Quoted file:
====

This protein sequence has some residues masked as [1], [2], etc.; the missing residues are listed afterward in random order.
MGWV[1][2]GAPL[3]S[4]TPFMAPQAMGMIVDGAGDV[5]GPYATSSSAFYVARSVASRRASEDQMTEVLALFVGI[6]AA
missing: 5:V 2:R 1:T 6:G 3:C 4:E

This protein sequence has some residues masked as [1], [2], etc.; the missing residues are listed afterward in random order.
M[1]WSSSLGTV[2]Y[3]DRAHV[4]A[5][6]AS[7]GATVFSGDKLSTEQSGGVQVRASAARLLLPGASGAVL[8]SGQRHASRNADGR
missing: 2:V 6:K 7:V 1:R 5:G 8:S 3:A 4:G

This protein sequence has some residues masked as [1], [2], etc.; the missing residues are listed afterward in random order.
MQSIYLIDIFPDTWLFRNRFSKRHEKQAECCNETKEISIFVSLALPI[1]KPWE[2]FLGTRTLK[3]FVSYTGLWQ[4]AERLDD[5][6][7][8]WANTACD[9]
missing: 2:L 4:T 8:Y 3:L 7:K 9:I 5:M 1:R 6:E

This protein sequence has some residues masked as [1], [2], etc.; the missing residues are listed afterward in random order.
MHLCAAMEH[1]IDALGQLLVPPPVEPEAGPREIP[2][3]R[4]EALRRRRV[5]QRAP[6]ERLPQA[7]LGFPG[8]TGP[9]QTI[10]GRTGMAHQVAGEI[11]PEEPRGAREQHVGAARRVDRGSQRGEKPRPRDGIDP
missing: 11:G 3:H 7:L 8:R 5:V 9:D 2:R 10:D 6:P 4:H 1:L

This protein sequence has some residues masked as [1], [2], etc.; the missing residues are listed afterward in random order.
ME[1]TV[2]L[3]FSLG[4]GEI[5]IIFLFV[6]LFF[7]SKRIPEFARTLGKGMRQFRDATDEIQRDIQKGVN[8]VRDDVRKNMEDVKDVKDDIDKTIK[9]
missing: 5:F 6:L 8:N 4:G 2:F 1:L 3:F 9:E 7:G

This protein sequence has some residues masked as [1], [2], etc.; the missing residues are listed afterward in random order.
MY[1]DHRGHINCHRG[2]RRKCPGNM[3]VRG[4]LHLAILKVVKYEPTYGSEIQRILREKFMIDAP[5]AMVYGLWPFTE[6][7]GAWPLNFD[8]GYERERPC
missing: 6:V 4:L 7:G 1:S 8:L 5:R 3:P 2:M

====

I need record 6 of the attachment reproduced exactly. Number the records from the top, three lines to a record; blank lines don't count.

This protein sequence has some residues masked as [1], [2], etc.; the missing residues are listed afterward in random order.
MY[1]DHRGHINCHRG[2]RRKCPGNM[3]VRG[4]LHLAILKVVKYEPTYGSEIQRILREKFMIDAP[5]AMVYGLWPFTE[6][7]GAWPLNFD[8]GYERERPC
missing: 6:V 4:L 7:G 1:S 8:L 5:R 3:P 2:M